September 21, 2022
As published in DMAR Market Trends, September 2022
Two Colorado cities made U.S. News & World Report’s list of Top 10 Best Places to Live in the U.S. for 2022-2023. Colorado Springs ranked second and Boulder came in fourth.
People moving to Denver are coming armed with home-buying budgets 12% larger than what locals have, according to a new Redfin analysis. That gap puts Denver in the top 10 cities nationwide where the purchasing power of out-of-towners outpaced that of existing residents—a factor that’s significantly driving up home prices and critically limiting housing supply.
Typically, resort markets are more volatile, but that is changing due to two structural changes: 1) Remote workers are moving to resorts. 2) Short-term rentals (VRBO and Airbnb) have changed the economics as people can now own a second home and cover some, or the majority of, the holding cost in some resort towns.
Between 2020 and 2021, the U.S. Census Bureau estimated Denver’s population dipped for the first time in at least 10 years, which is likely related to remote workers who arrived during the pandemic and then left after the return to normalcy. Former Denverites were overwhelmingly likely to stay close to the city and just jump over the nearest border to another town. Those who lived in west Denver neighborhoods mostly ended up in Lakewood or Arvada, a little further west. People from east Denver neighborhoods crossed the eastern border to Aurora. Many people who ended up in Englewood and Littleton previously lived in south Denver.
Fannie Mae’s Economic & Strategic Research Group expects total home sales to decrease by 16.2% in 2022, a further downward revision from July’s projected drop of 15.6%.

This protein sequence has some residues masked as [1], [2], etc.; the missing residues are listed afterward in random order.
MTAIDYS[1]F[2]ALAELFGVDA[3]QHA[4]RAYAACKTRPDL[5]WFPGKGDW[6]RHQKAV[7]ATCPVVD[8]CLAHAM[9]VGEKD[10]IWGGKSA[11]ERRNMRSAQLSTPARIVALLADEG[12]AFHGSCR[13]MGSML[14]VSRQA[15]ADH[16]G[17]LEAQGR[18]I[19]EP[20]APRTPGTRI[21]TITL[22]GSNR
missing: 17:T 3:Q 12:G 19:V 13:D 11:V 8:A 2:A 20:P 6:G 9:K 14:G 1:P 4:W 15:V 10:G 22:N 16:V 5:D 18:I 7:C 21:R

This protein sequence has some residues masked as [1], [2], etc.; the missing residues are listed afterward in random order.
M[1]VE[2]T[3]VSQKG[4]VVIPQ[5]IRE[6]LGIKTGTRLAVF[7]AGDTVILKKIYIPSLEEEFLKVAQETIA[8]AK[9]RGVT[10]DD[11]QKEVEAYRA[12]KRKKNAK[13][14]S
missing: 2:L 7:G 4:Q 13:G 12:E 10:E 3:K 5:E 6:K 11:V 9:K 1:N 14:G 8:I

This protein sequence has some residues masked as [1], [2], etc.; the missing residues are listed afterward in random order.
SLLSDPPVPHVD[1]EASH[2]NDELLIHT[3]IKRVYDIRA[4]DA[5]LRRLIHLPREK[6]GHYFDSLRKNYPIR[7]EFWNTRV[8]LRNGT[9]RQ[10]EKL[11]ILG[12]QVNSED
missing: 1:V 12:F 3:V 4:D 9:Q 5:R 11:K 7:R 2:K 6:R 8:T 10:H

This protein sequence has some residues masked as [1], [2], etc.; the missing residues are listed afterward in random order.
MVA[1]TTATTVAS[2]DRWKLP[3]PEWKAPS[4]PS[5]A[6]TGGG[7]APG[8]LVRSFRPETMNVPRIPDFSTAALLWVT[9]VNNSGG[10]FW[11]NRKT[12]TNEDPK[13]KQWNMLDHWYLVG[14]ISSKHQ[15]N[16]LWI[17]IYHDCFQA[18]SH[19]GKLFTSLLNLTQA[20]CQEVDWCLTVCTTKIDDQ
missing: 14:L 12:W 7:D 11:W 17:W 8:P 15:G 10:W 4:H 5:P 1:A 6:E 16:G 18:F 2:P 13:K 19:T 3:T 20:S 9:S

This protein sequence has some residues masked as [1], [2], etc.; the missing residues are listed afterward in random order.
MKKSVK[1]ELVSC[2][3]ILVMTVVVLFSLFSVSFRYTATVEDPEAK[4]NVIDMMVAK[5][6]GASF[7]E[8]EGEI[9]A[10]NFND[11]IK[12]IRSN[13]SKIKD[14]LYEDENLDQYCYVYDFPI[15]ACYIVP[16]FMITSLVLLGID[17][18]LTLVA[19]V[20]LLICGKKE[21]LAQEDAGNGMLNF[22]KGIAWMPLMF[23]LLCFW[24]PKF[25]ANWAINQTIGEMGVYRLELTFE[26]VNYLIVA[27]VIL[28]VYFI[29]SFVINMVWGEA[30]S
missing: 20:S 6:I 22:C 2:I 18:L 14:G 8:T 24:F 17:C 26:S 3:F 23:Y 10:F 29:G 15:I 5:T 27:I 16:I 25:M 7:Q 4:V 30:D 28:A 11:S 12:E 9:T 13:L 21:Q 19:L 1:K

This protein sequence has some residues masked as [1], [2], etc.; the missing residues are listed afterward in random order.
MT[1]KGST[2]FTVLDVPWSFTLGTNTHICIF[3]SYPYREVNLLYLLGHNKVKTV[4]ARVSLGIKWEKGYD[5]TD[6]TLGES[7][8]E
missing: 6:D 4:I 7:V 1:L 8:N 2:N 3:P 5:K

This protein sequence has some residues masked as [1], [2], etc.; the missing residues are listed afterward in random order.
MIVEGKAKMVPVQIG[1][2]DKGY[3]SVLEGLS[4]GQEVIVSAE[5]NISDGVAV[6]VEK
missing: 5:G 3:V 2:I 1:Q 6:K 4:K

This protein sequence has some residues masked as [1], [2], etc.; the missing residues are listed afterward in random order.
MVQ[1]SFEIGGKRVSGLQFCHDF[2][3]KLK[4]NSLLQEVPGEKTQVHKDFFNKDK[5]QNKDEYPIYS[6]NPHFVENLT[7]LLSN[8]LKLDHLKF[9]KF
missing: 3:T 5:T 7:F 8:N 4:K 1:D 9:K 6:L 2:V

According to the Chief Economist for the National Association of Realtors®, Lawrence Yun, we’re witnessing a housing recession in terms of declining home sales and home building. It’s not a recession in home prices. Inventory remains tight and prices continue to rise nationally with nearly 40% of homes still commanding the full list price.
According to Nicole Bachaud, senior economist at Zillow, “Falling prices should bring demand back to the market and pressure prices to go right back up, especially as inventory is stabilizing at a much lower level than the pre-pandemic norm.”
Careful analysis of the market for pricing, longer showing windows (think 45 minutes to two hours), strategically marketed open houses, inspection negotiations, offers considered upon receipt (instead of all offers due by a certain deadline) and other pre-pandemic norms will instill more confidence in buyers and sellers and less stress for everyone.
President Biden’s decision to waive up to $20,000 in student loan debt will come as a welcome relief to an estimated 771,000 Coloradans who collectively owe approximately $29 billion in student loans. With extra cash in their pockets, will this entice buyers to enter the housing market—trading student loan payments for mortgage payments?
A new ballot measure that would generate $270 million annually for affordable housing is headed for Colorado voter review after qualifying for the November 2022 ballot.
It is estimated that 250,000 or more Realtors® will exit the market. Consumers are looking for quality real estate experts who can help them with the biggest financial decision they make in their lives, not part-timers whose side gig is real estate.
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